DiNapoli: Big hit for NY residents in fiscal cliff


ALBANY, N.Y. (AP) — New York residents stand to face $43 billion in tax increases if Washington can’t find a way to avoid the fiscal cliff at the end of the year, state Comptroller Thomas DiNapoli says in a report he was scheduled to present Thursday.

DiNapoli said the many cost-cutting and tax-increasing measures that would automatically kick in without a budget deal between Congress and President Barack Obama’s administration will result in thousands of dollars lost to each family in the state.

“There is real danger for New York’s economy if America goes over the fiscal cliff,” DiNapoli said in a statement. “Many New Yorkers are still recovering from the Great Recession and struggling each day to make ends meet — and some are literally digging out from (Superstorm) Sandy’s devastation. The fiscal cliff’s massive one-two economic punch could easily push the state’s economy backward.”


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The late October superstorm killed more than 100 people in 10 states but hit New York and New Jersey the hardest.

The calculations by the state comptroller’s office and his analysis were scheduled to be released Thursday at a Business and Labor Coalition of New York event in Manhattan on the impact the fiscal cliff, a combination of expiring tax cuts and across-the-board spending cuts due to take effect in January, would have on Wall Street and New York.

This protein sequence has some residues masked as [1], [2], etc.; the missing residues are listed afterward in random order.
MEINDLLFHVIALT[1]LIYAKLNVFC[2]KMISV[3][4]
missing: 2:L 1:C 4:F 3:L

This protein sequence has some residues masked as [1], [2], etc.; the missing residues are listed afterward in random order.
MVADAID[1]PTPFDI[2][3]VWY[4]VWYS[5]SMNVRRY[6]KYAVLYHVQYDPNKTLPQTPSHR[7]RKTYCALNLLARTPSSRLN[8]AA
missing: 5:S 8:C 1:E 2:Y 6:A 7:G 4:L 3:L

DiNapoli found failure to agree on a fiscal plan in Washington will:

— Sharply increase federal taxes on Jan. 1 for all working New Yorkers.

— Increase the payroll tax rate by 47 percent for employers and “immediately reduce paychecks.”

— Cost an average family with two children $1,000 a year from reductions in the federal child care credit on income tax returns.

— Cost a New Yorker making $34,000 or less per year with two children an additional $1,000 in federal tax credits because of automatic changes to the Earned Income Tax Credit.

— Cost local and state governments $5 billion in federal funding over nine years, forcing higher state and local taxes or reduced services and spending.

— Hit higher-income New Yorkers hard. An additional 3.4 million New Yorkers would be required to pay the alternative minimum tax, which the Internal Revenue Service says attempts to ensure that someone “who benefits from certain exclusions, deductions, or credits pays at least a minimum amount of tax.” For them, a $5,180 average hit would be felt April 15. About 500,000 pay the AMT now.

Copyright 2012 The Associated Press.

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